(Nov. 6, 2013) -- UTSA chemistry professor Carlos Garcia, UTSA physics professor Arturo Ayon and HJ Science & Technology Inc. of Santa Clara, Calif., have been awarded more than $300,000 in NASA funding to build the fourth prototype of a "lab-on-a-robot" (LOAR). The Rover-like prototype will be designed to conduct on-site planetary compositional analysis.
Utilizing wireless technology, the current LOAR is able to navigate to a global position location, acquire an air sample, perform the analysis and send the data to a remote station without exposing the analyst to the testing environment.
Additionally it's equipped with a chemical sensor that sits atop a highly integrated mobile platform. The chemical sensor contains a microchip with the capacity to determine the composition of a sample in a few minutes.
"This lab-on-a-robot could lay the groundwork for the next generation of NASA robotic missions by allowing for the analysis of air samples or biological compounds without the threat of danger to a human operator," said Garcia.
Additionally, the LOAR also could be used commercially to monitor environmental pollutants that could pose a threat to human health or the environment. Evaluation of samples on-site would provide real-time data analysis and reduce the time and costs associated with conventional laboratory techniques.
The original prototype built in 2008 was a collaboration between UTSA chemistry professor Carlos Garcia and UTSA physics professor Arturo Ayon in the Micro-ElectroMechanical systems (MEMS) Laboratory. Subsequent prototypes were joint efforts with the University of Sao Paulo, Brazil. A member of that team, Eric Tavares da Costa, will join Garcia's lab to work on the latest LOAR prototype.
The NASA funding will be directed to build the fourth upgraded prototype, using the experience collected during the development of previous versions that were funded through UTSA and the Department of Defense Office of Naval Research.
All UTSA faculty, staff and students are invited to attend open forums featuring finalist candidates for the dean of the UTSA College of Sciences.
Various Locations, Main Campus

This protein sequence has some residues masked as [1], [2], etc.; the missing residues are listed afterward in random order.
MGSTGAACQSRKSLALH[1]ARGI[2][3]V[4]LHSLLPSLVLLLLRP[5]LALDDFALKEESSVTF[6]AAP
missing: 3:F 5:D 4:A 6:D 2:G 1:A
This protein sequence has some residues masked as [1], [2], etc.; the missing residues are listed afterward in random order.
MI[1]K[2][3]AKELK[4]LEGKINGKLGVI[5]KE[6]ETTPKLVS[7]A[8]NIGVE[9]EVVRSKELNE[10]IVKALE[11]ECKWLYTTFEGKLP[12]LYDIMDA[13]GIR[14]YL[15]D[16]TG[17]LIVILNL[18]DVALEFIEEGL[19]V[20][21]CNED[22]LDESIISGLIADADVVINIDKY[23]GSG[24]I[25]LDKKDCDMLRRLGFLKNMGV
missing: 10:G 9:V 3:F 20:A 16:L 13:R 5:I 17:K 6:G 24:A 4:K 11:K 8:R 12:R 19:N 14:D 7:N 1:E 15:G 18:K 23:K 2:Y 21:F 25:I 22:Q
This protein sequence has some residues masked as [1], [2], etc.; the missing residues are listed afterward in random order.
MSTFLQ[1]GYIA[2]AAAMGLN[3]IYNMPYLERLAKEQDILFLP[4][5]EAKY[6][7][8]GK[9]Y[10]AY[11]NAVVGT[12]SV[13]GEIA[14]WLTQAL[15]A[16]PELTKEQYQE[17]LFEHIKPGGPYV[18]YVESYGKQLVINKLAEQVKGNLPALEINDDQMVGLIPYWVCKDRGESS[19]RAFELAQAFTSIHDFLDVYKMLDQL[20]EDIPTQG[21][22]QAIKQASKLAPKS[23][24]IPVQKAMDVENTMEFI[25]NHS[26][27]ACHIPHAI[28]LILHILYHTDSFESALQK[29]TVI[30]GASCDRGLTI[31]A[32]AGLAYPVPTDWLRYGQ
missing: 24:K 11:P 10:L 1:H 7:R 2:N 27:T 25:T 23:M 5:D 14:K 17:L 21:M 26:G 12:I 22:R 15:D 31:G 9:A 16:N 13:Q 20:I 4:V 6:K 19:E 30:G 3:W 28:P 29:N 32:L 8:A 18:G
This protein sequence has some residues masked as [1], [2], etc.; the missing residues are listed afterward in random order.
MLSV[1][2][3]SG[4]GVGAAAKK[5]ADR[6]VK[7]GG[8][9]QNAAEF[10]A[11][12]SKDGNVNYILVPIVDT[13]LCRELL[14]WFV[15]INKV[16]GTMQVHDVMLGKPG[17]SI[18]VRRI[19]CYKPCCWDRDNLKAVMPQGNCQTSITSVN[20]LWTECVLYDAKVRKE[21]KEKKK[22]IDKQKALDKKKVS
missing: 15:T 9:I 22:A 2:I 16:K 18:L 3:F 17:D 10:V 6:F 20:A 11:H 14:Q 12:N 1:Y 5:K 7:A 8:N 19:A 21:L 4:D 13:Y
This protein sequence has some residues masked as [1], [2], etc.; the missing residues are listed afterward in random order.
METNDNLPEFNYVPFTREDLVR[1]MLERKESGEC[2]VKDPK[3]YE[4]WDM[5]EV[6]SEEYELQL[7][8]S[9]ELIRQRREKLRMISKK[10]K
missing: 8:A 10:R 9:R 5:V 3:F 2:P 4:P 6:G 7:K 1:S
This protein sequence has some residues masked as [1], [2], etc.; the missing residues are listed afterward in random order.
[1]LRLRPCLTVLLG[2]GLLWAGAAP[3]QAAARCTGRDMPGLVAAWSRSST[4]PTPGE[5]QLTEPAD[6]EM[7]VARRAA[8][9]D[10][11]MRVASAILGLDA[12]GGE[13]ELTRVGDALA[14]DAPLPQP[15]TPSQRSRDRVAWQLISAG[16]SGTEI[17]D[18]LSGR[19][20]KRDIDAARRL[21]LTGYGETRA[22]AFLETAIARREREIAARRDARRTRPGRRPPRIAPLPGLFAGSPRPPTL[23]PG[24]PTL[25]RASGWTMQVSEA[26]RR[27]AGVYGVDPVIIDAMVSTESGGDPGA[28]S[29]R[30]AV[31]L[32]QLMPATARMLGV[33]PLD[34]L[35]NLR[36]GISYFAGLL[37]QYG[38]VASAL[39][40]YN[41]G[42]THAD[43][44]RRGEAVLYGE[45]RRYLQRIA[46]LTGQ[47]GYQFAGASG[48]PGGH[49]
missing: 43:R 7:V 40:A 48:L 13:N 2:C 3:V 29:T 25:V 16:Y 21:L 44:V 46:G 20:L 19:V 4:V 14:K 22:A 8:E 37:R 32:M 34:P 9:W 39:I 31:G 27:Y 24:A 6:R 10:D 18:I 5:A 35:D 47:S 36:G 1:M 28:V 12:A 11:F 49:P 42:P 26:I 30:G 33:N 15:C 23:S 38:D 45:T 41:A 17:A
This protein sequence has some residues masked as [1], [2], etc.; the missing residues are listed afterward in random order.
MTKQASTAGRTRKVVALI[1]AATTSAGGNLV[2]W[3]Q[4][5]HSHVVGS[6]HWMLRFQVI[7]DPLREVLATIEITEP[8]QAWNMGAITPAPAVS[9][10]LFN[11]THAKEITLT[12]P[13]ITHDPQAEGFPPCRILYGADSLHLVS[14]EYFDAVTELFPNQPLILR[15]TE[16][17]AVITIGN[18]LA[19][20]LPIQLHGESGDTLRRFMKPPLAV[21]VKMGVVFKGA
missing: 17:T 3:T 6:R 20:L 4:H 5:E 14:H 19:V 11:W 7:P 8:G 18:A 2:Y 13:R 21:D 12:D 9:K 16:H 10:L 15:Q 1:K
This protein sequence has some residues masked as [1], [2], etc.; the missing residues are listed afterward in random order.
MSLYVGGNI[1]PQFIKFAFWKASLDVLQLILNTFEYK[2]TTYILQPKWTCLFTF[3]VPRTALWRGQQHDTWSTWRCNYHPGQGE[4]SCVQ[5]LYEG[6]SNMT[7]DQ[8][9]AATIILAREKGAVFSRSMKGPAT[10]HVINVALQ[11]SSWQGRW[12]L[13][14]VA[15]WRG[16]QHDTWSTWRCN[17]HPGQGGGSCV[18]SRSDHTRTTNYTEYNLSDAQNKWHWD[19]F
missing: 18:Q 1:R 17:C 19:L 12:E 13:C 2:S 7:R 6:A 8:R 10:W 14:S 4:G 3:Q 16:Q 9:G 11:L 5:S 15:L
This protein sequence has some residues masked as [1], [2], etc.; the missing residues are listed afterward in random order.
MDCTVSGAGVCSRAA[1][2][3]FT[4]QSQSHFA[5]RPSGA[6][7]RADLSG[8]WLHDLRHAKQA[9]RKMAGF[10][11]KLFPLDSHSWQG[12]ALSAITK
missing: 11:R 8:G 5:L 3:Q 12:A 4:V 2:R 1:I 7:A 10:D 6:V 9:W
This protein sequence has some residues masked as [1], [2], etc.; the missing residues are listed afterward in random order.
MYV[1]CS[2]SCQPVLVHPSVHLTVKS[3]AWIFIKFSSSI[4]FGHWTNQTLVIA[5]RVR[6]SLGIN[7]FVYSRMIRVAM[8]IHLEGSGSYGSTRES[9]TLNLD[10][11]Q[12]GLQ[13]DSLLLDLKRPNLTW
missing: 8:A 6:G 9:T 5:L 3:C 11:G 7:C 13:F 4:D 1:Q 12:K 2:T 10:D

Co-sponsored by UTSA, the regional conference provides a venue to bring together scholars in the fields of archaeology, ethnography, art history and the general public to share information on research focused on the cultures of the Mesoamerican region. The conference is free and open to the public.
San Antonio Museum of Art, 200 W. Jones Ave., San Antonio
The UTSA Institute of Texan Cultures will welcome historian Gregory Peek of Penn State University and a panel of music scene personalities to recount the Alamo City’s place in the heavy metal landscape.
UTSA Institute of Texan Cultures, Hemisfair Campus
UTSA is an early voting site for the statewide General Election.
H-E-B Student Union Bexar Room (HSU 1.102), Main Campus
The UTSA Office of the President and the UTSA College of Public Policy present a discussion on San Antonio’s charter amendments. Event will be livestreamed to UTSA Main Campus, Travis Room – HSU 2.202
Buena Vista Street Building Aula Canaria (BVB 1.328), Downtown Campus
More than 75 local, state and national graduate and professional schools will showcase their programs at the Main Campus. It's free and open to the public. Interested attendees are encouraged to register for the event in advance.
Sombrilla Plaza, Main Campus
Hosted by the UTSA Office of Information Technology Student Innovation Coalition, Tech Talk is a forum for students to share thoughts about technology on campus with IT professionals and learn about products and services available to help them succeed.
Student Union Denman Room (SU 2.01.28), Main Campus
UTSA Libraries will host Claudia García-Louis, assistant professor, at the Downtown Library for her presentation AfroLatinxs: Navigating Blackness and Latinidad in the Age of Trump, as part of the popular Pizza and Research series.
Buena Vista Street Building Downtown Library (BVB 2.314), Downtown Campus
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